• $O365Sender: The sign in name of the mailbox from where you want to send the emails.

With some small adjustements you can use the script also with an on-premises mailbox as a sender. Happy mailbox filling 🙂

Feel free to download the script from my GitHub Page: PowerShell-ExchangeOnline GitHub Repository

Create multiple hybrid migration batches with PowerShell

Sometimes in Exchange Online migration projects you have the demand to make not few big batches but many small ones. In the end this means you have many CSV files which you want to use for bulk creation of migration batches.

You can either create them by using the GUI (which is not really fun when you have more than 10 CSV files) or by using this tiny PowerShell command. You have to replace the highlighted values with your own ones:

Get-ChildItem *.csv  | Foreach-Object{ New-MigrationBatch -Name ($_.Name -replace ".csv","") -TargetDeliveryDomain "" -AutoStart -AllowUnknownColumnsInCsv $true -NotificationEmails "YOUR.EMAIL@DOMAIN.COM" -CSVData ([System.IO.File]::ReadAllBytes( $_.FullName)) -BadItemLimit 99999 -LargeItemLimit 99999 -AllowIncrementalSyncs $true -SourceEndpoint "NAME OF YOUR HYBRID ENDPOINT"}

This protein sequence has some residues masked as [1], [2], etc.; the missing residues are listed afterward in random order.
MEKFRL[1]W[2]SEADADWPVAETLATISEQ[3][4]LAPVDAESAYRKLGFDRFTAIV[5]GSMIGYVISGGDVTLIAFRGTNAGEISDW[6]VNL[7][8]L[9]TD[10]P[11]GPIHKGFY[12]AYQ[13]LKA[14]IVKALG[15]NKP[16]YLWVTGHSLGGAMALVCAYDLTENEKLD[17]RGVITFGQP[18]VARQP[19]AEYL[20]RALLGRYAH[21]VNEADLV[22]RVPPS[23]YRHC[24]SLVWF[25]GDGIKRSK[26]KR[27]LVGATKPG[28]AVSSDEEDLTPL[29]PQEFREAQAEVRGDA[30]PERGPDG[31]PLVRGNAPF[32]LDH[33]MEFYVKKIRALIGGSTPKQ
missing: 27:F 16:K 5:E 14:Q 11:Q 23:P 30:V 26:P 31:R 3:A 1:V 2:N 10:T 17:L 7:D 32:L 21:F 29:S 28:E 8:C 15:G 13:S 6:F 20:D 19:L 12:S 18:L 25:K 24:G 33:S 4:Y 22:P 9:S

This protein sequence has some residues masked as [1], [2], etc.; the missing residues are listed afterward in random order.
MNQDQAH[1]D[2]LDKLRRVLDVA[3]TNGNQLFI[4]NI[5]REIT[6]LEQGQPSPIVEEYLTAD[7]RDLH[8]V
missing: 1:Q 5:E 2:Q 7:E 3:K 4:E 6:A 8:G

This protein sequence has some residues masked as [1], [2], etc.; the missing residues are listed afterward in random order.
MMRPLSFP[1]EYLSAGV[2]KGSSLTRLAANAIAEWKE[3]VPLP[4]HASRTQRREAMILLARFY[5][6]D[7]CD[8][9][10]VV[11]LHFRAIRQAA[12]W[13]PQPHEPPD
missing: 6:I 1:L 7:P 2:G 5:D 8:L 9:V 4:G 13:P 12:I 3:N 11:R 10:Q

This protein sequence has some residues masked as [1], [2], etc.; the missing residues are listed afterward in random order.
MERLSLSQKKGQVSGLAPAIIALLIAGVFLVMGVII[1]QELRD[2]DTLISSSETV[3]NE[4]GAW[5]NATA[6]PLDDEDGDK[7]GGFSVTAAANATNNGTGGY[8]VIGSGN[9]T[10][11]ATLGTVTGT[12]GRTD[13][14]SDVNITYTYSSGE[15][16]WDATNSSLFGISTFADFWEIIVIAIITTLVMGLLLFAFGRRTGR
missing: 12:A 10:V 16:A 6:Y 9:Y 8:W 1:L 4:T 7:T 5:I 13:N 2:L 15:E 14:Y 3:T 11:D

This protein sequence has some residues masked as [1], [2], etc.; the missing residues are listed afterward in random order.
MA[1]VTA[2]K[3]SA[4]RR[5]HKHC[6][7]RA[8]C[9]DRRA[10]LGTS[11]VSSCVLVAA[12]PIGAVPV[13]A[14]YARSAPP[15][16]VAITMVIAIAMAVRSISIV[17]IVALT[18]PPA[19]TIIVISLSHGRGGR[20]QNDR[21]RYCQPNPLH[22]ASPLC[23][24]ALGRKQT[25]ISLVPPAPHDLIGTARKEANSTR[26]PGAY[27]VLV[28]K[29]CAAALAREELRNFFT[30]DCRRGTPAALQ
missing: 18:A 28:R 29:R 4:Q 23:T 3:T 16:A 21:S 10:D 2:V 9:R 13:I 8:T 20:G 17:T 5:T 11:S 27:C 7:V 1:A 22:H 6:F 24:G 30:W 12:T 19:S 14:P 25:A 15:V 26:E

This command searches for all CSV files in the current folder and creates a migration batch for each CSV file with the following attributes:

  • The name of the batch will be the file name of the CSV file without the file extension
  • The batch will start automatically but has to be completed manually
  • The notification emails will be sent to the email you provide here
  • The CSV files may have any column, but the column “EmailAddress” must be present
  • The batches will perform incremental syncs
  • the LargeItemLimit and BadItemLimit are very high to ensure the mailboxes will not skip because of items that can’t be migrated
  • The hybrid endpoint of your organization will be taken for the move

Of course you may adjust this command depending on your needs, e.g. Auto Completion or a lower BadItemLimit.

In my case there was a limit of 100 migration batches. The Exchange Online Service Description doesn’t mention this limit, but be aware of the fact that this may hit you as well.

Happy migrating 🙂